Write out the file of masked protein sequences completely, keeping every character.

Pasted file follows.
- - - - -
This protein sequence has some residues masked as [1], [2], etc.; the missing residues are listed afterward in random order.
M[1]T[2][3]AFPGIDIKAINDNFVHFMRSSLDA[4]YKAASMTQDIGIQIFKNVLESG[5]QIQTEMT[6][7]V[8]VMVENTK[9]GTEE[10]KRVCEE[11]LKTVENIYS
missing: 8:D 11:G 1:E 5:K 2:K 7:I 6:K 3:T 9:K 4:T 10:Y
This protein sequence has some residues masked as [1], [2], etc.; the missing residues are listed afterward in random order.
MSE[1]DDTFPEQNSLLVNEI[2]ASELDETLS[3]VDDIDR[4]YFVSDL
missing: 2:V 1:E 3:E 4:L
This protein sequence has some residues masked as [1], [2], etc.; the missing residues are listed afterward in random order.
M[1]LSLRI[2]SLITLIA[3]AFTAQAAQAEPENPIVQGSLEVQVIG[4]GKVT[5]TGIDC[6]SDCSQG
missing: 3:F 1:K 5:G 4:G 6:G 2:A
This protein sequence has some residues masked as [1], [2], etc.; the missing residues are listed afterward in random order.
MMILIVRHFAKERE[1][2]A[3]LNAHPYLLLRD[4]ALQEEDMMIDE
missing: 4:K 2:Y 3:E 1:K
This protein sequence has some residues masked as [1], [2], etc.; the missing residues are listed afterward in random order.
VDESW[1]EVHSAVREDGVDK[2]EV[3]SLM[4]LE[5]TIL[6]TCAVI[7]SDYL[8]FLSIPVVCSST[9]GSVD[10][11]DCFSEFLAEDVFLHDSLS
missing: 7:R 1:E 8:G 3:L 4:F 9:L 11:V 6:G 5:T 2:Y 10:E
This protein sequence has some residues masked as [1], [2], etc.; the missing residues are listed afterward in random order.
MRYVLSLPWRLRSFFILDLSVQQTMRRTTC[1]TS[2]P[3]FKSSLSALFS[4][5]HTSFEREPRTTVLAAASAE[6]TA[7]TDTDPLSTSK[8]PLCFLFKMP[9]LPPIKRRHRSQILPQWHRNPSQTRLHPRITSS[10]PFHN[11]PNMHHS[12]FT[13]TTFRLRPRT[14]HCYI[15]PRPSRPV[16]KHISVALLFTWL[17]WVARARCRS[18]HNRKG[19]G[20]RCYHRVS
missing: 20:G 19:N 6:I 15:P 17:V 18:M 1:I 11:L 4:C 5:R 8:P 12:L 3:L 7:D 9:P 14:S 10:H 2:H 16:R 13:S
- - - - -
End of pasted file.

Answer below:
This protein sequence has some residues masked as [1], [2], etc.; the missing residues are listed afterward in random order.
M[1]T[2][3]AFPGIDIKAINDNFVHFMRSSLDA[4]YKAASMTQDIGIQIFKNVLESG[5]QIQTEMT[6][7]V[8]VMVENTK[9]GTEE[10]KRVCEE[11]LKTVENIYS
missing: 8:D 11:G 1:E 5:K 2:K 7:I 6:K 3:T 9:K 4:T 10:Y
This protein sequence has some residues masked as [1], [2], etc.; the missing residues are listed afterward in random order.
MSE[1]DDTFPEQNSLLVNEI[2]ASELDETLS[3]VDDIDR[4]YFVSDL
missing: 2:V 1:E 3:E 4:L
This protein sequence has some residues masked as [1], [2], etc.; the missing residues are listed afterward in random order.
M[1]LSLRI[2]SLITLIA[3]AFTAQAAQAEPENPIVQGSLEVQVIG[4]GKVT[5]TGIDC[6]SDCSQG
missing: 3:F 1:K 5:G 4:G 6:G 2:A
This protein sequence has some residues masked as [1], [2], etc.; the missing residues are listed afterward in random order.
MMILIVRHFAKERE[1][2]A[3]LNAHPYLLLRD[4]ALQEEDMMIDE
missing: 4:K 2:Y 3:E 1:K
This protein sequence has some residues masked as [1], [2], etc.; the missing residues are listed afterward in random order.
VDESW[1]EVHSAVREDGVDK[2]EV[3]SLM[4]LE[5]TIL[6]TCAVI[7]SDYL[8]FLSIPVVCSST[9]GSVD[10][11]DCFSEFLAEDVFLHDSLS
missing: 7:R 1:E 8:G 3:L 4:F 9:L 11:V 6:G 5:T 2:Y 10:E
This protein sequence has some residues masked as [1], [2], etc.; the missing residues are listed afterward in random order.
MRYVLSLPWRLRSFFILDLSVQQTMRRTTC[1]TS[2]P[3]FKSSLSALFS[4][5]HTSFEREPRTTVLAAASAE[6]TA[7]TDTDPLSTSK[8]PLCFLFKMP[9]LPPIKRRHRSQILPQWHRNPSQTRLHPRITSS[10]PFHN[11]PNMHHS[12]FT[13]TTFRLRPRT[14]HCYI[15]PRPSRPV[16]KHISVALLFTWL[17]WVARARCRS[18]HNRKG[19]G[20]RCYHRVS
missing: 20:G 19:N 6:I 15:P 17:V 18:M 1:I 11:L 4:C 5:R 8:P 12:L 3:L 7:D 9:P 14:S 10:H 2:H 16:R 13:S